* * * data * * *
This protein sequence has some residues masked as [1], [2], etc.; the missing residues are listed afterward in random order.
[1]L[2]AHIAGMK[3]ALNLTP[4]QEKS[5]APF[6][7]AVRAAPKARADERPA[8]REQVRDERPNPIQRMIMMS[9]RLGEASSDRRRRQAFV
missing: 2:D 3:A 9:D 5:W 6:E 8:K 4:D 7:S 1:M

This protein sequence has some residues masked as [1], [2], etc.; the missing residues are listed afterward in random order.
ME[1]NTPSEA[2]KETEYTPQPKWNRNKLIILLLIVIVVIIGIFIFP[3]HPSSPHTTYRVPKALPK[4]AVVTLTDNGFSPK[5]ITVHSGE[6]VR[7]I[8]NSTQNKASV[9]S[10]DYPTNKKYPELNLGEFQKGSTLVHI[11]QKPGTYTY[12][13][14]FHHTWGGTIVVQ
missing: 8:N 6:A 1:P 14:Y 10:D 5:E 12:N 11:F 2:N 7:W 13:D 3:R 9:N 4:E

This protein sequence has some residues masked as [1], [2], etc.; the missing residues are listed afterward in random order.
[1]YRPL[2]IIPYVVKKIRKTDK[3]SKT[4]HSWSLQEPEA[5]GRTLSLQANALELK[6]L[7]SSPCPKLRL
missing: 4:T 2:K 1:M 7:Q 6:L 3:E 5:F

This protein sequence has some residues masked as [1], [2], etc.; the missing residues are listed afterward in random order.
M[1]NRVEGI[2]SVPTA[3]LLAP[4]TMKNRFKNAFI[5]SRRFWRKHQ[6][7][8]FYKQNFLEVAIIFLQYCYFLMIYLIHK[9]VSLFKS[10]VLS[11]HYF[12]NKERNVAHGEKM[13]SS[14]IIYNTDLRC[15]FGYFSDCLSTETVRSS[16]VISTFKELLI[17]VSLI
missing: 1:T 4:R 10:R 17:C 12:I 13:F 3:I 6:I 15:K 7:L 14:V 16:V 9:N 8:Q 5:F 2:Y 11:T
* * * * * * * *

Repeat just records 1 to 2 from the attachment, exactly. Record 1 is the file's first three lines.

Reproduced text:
This protein sequence has some residues masked as [1], [2], etc.; the missing residues are listed afterward in random order.
[1]L[2]AHIAGMK[3]ALNLTP[4]QEKS[5]APF[6][7]AVRAAPKARADERPA[8]REQVRDERPNPIQRMIMMS[9]RLGEASSDRRRRQAFV
missing: 2:D 3:A 9:D 5:W 6:E 8:K 4:D 7:S 1:M

This protein sequence has some residues masked as [1], [2], etc.; the missing residues are listed afterward in random order.
ME[1]NTPSEA[2]KETEYTPQPKWNRNKLIILLLIVIVVIIGIFIFP[3]HPSSPHTTYRVPKALPK[4]AVVTLTDNGFSPK[5]ITVHSGE[6]VR[7]I[8]NSTQNKASV[9]S[10]DYPTNKKYPELNLGEFQKGSTLVHI[11]QKPGTYTY[12][13][14]FHHTWGGTIVVQ
missing: 8:N 6:A 1:P 14:Y 10:D 5:E 12:N 11:F 2:N 7:W 13:D 3:R 9:N 4:E